Professor, Fisheries Centre, University of British Columbia (UBC), Vancouver, BC. Born: Paris, France.
Dr. Daniel Pauly is an international expert in the management of fisheries and the assessment of their effects on marine ecosystems.
Some of Dr. Pauly’s work has included establishing strong relationships between the surface area of gills and the growth of fishes and aquatic (gill-breathing) invertebrates; studying the effects of overfishing; developing new methods for estimating fish populations; and helping to design, implement, and perfect methods using length-frequency data instead of the age of fish to estimate parameters of fisheries statistics such as growth and mortality.
He helped develop two major projects: ELEFAN and FishBase. ELEFAN (electronic length frequency analysis) made it possible to use length-frequency data to estimate the growth and mortality of fishes. FishBase is an online encyclopedia of fish and fisheries comprised of information on more than 30,000 different species. Both projects received worldwide attention and through multiple upgrades and additions, are still prominent in fisheries biology.
Highlights: Numerous contributions to peer-reviewed journals, presenting concepts and methods in use around the world. This pertains, notably, to the ecosystem modeling approach found in the Ecopath software, FishBase, the online encyclopedia of fish, and the global mapping of trends in fisheries in the Sea Around Us project at UBC.
Background: Professor at the Fisheries Centre, UBC, since 1994, of which he was the Director from 2003-08. Dr. Pauly spent many years with the International Centre for Living Aquatic Resources Management (ICLARM), Philippines, first as a Post-Doctoral Fellow (1979-80), then as Associate Scientist (1980-85), Senior Scientist (1985-9, and Director, Resources Assessment and Management Program (1986-94).
Affiliations: Board member, Natural Resources Defense Council, NY; Oceana, Washington, DC.
Editorial: Several, including African Journal of Marine Science; Fish and Fisheries; Marine and Freshwater Research.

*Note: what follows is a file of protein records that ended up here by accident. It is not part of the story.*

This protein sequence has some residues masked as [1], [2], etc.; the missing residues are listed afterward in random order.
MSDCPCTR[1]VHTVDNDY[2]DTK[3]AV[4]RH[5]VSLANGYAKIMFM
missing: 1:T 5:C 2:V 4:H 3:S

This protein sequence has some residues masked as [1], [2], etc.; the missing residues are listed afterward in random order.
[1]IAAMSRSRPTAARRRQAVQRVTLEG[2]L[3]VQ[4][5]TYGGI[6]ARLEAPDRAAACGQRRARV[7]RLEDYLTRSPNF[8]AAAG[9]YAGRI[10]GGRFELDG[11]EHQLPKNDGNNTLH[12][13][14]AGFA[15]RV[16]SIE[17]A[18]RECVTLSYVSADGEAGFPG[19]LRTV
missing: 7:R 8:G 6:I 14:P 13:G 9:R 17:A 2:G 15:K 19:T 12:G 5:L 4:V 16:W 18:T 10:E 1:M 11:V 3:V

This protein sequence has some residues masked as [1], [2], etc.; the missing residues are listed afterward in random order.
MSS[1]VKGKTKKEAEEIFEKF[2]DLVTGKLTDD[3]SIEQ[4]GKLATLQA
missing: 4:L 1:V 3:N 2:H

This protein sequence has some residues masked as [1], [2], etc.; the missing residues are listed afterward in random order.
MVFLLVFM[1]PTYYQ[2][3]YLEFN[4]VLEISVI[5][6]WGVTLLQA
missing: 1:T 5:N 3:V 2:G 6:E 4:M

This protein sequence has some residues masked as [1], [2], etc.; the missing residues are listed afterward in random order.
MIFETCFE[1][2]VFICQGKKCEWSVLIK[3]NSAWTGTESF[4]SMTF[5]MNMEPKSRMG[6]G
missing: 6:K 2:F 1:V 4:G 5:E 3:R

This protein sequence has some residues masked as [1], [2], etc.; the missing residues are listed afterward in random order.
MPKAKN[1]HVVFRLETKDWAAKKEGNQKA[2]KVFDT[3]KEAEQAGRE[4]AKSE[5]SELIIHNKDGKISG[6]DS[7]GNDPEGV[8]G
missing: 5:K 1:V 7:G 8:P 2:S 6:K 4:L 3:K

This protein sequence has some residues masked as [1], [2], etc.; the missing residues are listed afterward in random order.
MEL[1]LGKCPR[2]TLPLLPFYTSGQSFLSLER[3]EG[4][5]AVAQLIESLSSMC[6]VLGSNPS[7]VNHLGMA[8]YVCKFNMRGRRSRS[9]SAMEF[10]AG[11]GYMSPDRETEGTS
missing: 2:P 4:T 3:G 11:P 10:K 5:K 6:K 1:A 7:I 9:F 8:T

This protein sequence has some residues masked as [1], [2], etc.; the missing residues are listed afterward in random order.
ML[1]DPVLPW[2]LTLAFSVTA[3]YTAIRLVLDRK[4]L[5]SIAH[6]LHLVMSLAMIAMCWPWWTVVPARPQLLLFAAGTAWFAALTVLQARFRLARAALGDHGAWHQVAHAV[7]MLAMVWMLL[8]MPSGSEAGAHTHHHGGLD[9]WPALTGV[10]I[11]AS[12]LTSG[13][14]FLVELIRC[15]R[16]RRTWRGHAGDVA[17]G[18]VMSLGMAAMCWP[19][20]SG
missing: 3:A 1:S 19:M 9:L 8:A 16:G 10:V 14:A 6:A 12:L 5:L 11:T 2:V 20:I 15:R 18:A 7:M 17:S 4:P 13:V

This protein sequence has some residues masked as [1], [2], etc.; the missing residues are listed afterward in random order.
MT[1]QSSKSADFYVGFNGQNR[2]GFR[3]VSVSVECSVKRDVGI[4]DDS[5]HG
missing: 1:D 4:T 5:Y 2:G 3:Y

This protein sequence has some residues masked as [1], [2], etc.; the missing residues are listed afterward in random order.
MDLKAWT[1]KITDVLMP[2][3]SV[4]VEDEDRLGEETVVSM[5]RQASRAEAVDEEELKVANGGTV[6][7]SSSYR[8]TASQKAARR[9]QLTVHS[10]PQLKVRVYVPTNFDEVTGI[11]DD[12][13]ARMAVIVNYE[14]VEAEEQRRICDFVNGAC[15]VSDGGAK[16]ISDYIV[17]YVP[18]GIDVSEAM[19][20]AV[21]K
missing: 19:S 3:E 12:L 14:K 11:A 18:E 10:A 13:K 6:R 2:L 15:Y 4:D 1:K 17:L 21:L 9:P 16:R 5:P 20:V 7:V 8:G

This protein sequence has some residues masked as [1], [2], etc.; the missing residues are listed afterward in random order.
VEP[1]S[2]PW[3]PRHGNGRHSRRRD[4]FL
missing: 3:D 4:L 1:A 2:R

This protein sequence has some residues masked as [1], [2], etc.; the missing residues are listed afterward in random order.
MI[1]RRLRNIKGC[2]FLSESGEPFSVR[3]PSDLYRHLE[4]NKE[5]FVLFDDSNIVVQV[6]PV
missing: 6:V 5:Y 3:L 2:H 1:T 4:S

Honours: Several, notably Excellence in Ecology, Germany (2007); Volvo Prize, Sweden (2006); featured in in Who’s Who in Black Canada 2 (2006); Cosmos Prize, Japan (2005); Roger Revelle Medal, IOC/UNESCO (2004); American Fisheries Society, Award of Excellence (2004); Fellow, Royal Society of Canada (Academy of Science; 2003); Scientific American’s 50 Research Leaders (2003); Murray Newman Award for Excellence in Marine Conservation Research, Vancouver Aquarium (2001); plus six honorary doctorates and professorships.
Works: Authored or co-authored over 500 scientific articles, including “Fishing Down Marine Food Webs” in Science and “Toward Sustainability in World Fisheries” in Nature; book chapters; authored, edited and co-edited 30 books, notably: 5 Easy Pieces: The Impact of Fisheries on Marine Ecosystems (2010); Gasping Fish and Panting Squids: Oxygen, Temperature and the Growth of Water-Breathing Animals (2010); Darwin’s Fishes: An Encyclopedia of Ichthyology, Ecology and Evolution (2004); In a Perfect Ocean: The State of Fisheries and Eco-systems in the North Atlantic (2003); Méthodes pour l’évaluation des ressources halieutiques (1997); On the Sex of Fishes and the Gender of Scientists: A Collection of Essays in Fisheries Science (1994).
Reviewed in: Profiles in Science; Nature; NY Times; Globe & Mail; Vancouver Sun.
Education: Habilitation (Doctorate in Science equivalent; 1985); Doctorate (1979); Diploma (MSc equivalent), Fisheries Biology, Zoology and Physical Oceanography, Kiel University, Germany (1974).
Favourite book? ONE book? One book is not enough!
Favourite quote? There is grandeur in this view of life.
Given the chance, what would you love to do that you haven’t done yet? Relax.
What inspires you? Neat science.
Why do you do what you do? Because I can, and there are others who can’t.